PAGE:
The conference was extremely well run, interesting, and remarkably
civil. The distribution was pretty good--at least there were quite a
few alternatives to the Intelligent Design (ID) people, although not as
many visible, active non-Christians as I would have liked to have had
there to keep people honest.
Given the strong ground-swell of Christians and particularly ID folks,
it took people who had considerable self-confidence to
On the positive side, the dialogue was good, listening to the ID
people was positive, if not convincing. They intelligent people,
they are raising questions with regard to biological data that seem
reasonable (as far as this non-specialist) to ask, whether one would
call it science or not (and I do not take science to mean if its not
science its not true).
However, as someone who cares about the gospel and cares about truth
(I know people who disagree with me care about this also) I have to
confess coming away from this with an extremely uneasy
feeling. At the moment, I see Phillip Johnson and crew leading to
Christian community to serious problems, and they are all too eager to
follow. He's telling them what they want to hear.
Something is truly wrong with the picture that one comes away with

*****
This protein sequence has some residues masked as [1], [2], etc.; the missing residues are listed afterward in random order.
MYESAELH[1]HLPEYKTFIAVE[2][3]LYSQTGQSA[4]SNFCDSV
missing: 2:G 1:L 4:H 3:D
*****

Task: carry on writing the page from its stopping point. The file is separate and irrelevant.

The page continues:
after listening to Johnson. I felt a little like I had just left an an
Amway meeting for ID. He is so charismatic, the dominant impression
non-scientists (about half the attendees) had after listening to him
was that Darwinism was about to collapse, and they were ready to go
out and fight the battle. What is remarkable is that few seem at all
concerned what "experts" might think. As has been documented
occasionally here, he seems to be completely impervious to any
assistance from people who really know something about the field. One
other ASA member with expertise in what Johnson was talking about told
me that he had given up on talking to Philip Johnson.
What is especially distressing is that Johnson announced that
Christianity Today is going to devote a full issue to this in April. I
would not be proposed in principle to such an issue, but it would seem
only proper for CT to provide some context to this which would show
how little support Johnson has among practicing scientists (they, of
course, in Johnson's mind are not credible because they have sold
out--i.e. they didn't agree with him). It seems proper for the public
to know that there are a large group of Christians who are
accomplished scientists who disavow Johnson's science.